Tuesday, March 26, 2013

Backbone.JS and SEO: Google Ajax Crawling Scheme

Most search engines hate client side MVC, but luckily there's a few tools around to get your client side routes indexed.

As most web bots (i.e. Google and others) don't interpret javascript on the fly, they fail to parse   javascript rendered content for indexing. To overcome this, Google (and now Bing) support the 'Google Ajax Crawling Scheme' (https://developers.google.com/webmasters/ajax-crawling/docs/getting-started) - which basically states that IF you want js rendered DOM content to be indexed (i.e. rendering ajax call results), you must be able to:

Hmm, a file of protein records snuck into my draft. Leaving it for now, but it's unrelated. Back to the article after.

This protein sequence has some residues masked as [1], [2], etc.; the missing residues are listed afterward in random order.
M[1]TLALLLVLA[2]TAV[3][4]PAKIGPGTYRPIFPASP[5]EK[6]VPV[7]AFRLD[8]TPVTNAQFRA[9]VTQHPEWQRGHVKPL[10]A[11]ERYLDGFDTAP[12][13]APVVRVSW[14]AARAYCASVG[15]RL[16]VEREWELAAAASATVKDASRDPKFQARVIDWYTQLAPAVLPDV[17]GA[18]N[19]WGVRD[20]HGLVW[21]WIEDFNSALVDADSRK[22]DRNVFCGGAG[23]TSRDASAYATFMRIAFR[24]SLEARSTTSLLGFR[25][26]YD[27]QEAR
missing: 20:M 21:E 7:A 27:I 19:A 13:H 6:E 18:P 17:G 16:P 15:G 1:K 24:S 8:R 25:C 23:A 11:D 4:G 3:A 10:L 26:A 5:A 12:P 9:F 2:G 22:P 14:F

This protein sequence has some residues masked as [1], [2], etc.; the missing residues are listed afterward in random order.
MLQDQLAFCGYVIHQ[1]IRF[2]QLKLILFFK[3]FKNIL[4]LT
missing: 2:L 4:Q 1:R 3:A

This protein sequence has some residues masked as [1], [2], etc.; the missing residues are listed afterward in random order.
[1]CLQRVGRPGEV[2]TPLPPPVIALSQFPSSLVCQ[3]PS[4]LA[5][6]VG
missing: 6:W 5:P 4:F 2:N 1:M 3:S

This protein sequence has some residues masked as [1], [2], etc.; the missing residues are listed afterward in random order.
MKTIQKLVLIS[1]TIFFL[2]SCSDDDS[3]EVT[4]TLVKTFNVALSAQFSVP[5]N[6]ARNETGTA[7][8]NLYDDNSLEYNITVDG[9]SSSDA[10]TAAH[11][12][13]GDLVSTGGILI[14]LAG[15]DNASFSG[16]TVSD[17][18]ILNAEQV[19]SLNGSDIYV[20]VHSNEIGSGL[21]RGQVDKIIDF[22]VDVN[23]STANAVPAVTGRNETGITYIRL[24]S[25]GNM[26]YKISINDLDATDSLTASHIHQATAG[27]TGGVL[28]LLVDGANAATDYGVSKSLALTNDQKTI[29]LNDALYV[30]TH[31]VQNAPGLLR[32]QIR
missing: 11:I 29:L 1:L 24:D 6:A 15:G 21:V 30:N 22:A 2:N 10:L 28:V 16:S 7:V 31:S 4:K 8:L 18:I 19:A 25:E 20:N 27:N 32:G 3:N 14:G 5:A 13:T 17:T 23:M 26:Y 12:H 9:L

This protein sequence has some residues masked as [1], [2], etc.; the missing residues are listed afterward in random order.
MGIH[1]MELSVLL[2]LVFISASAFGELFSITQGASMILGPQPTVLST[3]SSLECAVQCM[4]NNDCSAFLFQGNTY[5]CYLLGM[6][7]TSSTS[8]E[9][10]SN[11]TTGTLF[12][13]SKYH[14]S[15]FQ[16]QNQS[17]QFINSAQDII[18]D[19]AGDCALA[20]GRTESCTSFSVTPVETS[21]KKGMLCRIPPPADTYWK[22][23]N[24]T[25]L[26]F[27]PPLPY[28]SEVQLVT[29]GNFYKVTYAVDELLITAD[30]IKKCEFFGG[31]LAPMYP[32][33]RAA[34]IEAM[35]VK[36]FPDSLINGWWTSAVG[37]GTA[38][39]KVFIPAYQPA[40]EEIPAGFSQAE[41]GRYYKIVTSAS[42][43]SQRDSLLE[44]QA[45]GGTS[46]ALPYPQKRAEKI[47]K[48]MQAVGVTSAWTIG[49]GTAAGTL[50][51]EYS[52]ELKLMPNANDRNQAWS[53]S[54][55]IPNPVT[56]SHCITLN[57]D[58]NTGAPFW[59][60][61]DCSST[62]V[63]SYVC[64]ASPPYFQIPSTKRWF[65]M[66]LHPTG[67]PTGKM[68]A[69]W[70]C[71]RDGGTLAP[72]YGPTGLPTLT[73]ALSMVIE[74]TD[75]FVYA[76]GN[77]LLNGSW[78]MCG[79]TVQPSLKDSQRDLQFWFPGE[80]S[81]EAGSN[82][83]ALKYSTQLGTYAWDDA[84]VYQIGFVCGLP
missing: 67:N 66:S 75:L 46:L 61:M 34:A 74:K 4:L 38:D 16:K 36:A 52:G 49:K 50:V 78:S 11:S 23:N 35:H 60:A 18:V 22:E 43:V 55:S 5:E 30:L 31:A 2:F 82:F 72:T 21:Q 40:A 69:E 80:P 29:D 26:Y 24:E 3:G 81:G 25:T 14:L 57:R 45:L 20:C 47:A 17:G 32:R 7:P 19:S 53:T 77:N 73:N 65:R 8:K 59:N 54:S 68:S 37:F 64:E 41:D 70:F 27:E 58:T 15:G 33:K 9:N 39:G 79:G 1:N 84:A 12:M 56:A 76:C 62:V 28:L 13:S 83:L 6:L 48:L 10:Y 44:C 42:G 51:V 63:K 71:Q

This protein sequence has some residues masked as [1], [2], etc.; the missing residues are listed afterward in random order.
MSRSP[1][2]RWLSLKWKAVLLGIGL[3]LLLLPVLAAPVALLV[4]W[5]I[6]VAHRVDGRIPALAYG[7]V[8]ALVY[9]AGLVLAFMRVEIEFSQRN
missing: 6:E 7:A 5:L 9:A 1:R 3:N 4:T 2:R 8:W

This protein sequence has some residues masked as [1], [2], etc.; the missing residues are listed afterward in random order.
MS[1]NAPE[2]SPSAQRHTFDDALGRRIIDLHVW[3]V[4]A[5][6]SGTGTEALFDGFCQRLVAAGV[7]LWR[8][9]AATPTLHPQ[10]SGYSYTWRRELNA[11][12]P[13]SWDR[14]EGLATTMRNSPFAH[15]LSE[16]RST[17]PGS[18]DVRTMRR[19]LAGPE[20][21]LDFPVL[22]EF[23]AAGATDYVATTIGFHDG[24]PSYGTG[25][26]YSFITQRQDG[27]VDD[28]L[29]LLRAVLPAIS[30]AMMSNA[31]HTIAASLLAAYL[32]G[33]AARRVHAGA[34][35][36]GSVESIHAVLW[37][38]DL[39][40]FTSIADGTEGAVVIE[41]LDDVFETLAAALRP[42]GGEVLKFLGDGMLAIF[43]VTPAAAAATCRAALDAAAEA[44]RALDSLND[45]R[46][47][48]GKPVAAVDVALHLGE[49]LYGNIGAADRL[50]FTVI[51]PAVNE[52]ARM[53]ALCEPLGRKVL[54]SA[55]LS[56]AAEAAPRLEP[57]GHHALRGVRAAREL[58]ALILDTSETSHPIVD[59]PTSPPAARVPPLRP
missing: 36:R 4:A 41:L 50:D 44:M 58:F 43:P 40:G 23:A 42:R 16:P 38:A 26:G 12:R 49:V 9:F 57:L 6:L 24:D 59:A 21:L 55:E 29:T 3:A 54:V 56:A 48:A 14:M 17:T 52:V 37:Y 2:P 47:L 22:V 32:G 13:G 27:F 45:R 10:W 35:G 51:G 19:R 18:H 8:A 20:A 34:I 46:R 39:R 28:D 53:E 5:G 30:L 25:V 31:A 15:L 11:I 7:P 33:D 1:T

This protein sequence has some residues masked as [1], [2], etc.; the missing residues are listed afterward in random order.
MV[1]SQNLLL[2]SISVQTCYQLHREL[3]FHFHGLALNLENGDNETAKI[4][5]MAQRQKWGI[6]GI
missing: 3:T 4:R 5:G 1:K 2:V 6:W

1. Trigger a page state (javascript rendering) via the url using hashbangs #! (i.e.http://www.mysite.com/#!my-state), and
  2. Be able to serve a rendered dom snapshot of your site AFTER javascript modification on request.
If using a client side MVC framework like Backbone.js, or simply have a javascript heavy page, and wish to get its various states indexed - you will need to provide this dom snapshotting service server side if you want your web app indexed. Typically this is done using a headless browser (i.e. QT, PhantomJS, Zombie.JS, HtmlUnit).

For those using ruby server side, there's a gem which already handles this called google_ajax_crawler available on rubygems.

gem install google_ajax_crawler

Its used as rack middleware and essentially intercepts a request made by a web bot adhering to the scheme, and scrapes your site server side then delivers the rendered dom back to the requesting bot as a snapshot.

A simple rack app example demonstrating how to configure and use the gem:

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